Year : 2017 | Volume : 6 | Issue : 8 | Page : 45-
Endoscopic ultrasound-guided ethanol ablation for functioning insulinoma
Ahmed Altonbary1, Hazem Hakim1, Wagdi Elkashef2,
1 Department of Gastroenterology and Hepatology, Mansoura Specialized Medical Hospital, Mansoura University, Mansoura, Egypt
2 Department of Pathology, Mansoura Faculty of Medicine, Mansoura University, Mansoura, Egypt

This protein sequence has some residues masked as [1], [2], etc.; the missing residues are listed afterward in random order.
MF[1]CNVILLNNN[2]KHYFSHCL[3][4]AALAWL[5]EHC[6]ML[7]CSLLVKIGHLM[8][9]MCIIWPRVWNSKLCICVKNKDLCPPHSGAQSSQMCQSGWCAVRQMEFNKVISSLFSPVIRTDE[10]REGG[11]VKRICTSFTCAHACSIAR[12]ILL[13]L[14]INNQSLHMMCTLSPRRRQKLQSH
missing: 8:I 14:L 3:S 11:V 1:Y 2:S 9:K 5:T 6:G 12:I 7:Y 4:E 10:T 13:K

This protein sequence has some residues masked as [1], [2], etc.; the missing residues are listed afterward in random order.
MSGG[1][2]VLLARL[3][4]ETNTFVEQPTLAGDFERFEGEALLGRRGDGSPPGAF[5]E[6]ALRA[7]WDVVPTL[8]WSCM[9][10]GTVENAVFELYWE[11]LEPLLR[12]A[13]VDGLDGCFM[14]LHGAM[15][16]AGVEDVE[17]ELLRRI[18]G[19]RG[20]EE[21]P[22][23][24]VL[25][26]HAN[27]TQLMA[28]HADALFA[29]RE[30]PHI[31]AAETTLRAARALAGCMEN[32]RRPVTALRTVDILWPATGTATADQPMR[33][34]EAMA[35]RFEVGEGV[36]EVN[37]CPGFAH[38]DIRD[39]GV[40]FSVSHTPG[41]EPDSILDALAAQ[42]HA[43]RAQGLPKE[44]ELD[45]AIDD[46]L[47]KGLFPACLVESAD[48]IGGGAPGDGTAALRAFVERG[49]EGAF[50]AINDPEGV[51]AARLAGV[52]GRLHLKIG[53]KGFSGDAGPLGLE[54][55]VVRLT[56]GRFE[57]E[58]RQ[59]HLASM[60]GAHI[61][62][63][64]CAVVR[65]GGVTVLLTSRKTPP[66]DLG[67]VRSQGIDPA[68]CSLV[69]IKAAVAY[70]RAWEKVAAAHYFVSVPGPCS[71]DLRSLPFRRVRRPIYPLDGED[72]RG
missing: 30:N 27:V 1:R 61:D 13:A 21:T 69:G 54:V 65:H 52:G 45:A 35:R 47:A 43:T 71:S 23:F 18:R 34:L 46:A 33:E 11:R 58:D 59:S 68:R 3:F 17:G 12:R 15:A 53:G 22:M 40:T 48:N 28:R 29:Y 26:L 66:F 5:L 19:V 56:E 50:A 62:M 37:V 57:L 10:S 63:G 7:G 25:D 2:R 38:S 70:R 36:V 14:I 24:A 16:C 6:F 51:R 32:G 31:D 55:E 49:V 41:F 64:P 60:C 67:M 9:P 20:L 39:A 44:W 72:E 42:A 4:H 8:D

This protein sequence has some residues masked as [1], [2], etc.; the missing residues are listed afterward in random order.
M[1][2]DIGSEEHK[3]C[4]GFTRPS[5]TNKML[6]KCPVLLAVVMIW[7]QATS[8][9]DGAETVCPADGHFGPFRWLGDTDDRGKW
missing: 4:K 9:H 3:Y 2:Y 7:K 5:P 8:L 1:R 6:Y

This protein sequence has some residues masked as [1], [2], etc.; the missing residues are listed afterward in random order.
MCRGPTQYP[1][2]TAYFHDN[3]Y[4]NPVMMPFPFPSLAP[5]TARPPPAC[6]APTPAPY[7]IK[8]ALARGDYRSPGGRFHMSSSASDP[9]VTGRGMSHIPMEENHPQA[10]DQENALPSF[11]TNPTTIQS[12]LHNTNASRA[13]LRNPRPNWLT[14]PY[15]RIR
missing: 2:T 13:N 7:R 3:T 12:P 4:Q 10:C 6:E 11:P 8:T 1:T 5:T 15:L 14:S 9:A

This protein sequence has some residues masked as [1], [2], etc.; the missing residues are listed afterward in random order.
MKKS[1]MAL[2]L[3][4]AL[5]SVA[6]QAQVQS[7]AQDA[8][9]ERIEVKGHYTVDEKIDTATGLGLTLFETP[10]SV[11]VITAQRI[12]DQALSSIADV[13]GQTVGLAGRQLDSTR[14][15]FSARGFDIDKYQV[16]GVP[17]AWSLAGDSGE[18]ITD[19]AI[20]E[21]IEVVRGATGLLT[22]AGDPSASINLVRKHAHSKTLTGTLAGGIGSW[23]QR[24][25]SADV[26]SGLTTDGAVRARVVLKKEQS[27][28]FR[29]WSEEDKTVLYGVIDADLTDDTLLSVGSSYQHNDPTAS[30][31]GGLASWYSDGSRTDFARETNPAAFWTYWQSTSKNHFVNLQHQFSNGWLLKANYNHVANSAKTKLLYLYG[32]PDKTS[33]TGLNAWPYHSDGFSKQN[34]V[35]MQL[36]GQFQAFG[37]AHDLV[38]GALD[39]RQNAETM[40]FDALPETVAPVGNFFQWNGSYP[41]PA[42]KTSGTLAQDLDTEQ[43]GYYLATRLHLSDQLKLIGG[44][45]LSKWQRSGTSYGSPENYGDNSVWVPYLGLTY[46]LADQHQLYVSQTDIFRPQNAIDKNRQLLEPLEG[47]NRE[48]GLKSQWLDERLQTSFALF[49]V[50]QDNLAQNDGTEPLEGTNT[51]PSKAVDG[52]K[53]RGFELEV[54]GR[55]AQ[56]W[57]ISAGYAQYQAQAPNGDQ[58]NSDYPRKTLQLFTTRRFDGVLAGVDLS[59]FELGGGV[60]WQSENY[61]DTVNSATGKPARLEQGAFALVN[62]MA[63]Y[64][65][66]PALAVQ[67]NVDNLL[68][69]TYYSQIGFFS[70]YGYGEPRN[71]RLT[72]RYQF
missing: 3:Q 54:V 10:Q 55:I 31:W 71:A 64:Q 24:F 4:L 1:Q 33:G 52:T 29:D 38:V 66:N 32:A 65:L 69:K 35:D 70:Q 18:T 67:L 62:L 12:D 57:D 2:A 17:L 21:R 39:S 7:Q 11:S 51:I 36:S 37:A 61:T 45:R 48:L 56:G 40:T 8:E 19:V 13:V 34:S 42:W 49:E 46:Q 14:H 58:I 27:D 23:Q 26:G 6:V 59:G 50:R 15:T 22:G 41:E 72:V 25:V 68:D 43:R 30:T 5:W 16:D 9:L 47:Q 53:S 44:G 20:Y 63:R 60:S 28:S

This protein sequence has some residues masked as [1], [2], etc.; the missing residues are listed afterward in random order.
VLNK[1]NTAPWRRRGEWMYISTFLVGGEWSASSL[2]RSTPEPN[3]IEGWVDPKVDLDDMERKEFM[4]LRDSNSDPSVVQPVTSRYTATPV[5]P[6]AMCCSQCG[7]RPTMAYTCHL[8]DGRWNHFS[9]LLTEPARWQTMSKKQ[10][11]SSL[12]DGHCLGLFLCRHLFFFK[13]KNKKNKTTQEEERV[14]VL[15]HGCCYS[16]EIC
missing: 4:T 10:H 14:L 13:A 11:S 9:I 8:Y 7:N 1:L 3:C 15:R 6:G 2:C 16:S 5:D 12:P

Background: Most diagnosed pancreatic neuroendocrine tumors (pNETs) are nonfunctioning tumors (90.8%); the remaining 9% are malignant functioning tumors. While surgical resection is the standard of care, alternative management options may be mandated in symptomatic patients who refuse or are ineligible for surgery. We present a case of endoscopic ultrasound (EUS)-guided ethanol ablation of symptomatic insulinoma in a patient who refused surgery. Case Presentation: A 35-year-old man was referred to our facility with suspected insulinoma for EUS evaluation. During a 48-h supervised fast, a plasma glucose of 30 mg/dl was obtained with a corresponding serum insulin level of 235 μIU/mL (normal: 20–80) and C-peptide level of 19.9 ng/mL (normal: 2.8–9.9). Computed tomography abdomen revealed a normal pancreas with no detected masses. On admission, he was on intravenous glucose 25% at an infusion rate of 250 mL/h and octreotide (150 mcg subcutaneously three times daily). EUS examination revealed a small hypoechoic pancreatic tail mass 2 cm ×1.5 cm with no vascular involvement or detected lymph nodes. EUS-fine needle aspiration was done using a 25G needle. Pathological examination was consistent with NET. The patient's family initially refused surgery; EUS-guided ethanol ablation was therefore considered. The lesion was injected with 3 mL of ethanol using 25G needle resulting in a hyperechoic blush within the center of the tumor. Following the procedure, there was partial clinical success with the patient's glucose infusion rate decreased to 100 mL/h. After 3 days, a second session was considered. The lesion was re-injected with 3 mL of ethanol using 22G needle resulting in a hyperechoic blush of the lesion. Again, there was partial clinical success with the patient's glucose infusion rate decreased to 50 mL/h. There were no postprocedural complications. The patient's family decided to do surgery and distal pancreatectomy was done. Discussion: EUS-guided ethanol ablation of functioning pNETs is a less common therapeutic tool. A recent literature review showed 19 patients who underwent EUS-guided ethanol ablation of functioning pNETs from 2006 to 2015 with technical and clinical success in 100% of cases. This case reports another EUS-guided ethanol ablation of functioning insulinoma added to the documented cases, with partial clinical success. Despite partial clinical success, EUS-guided ethanol ablation is feasible and safe when applied to symptom relief in functioning tumors in patients who refuse or are ineligible for surgery.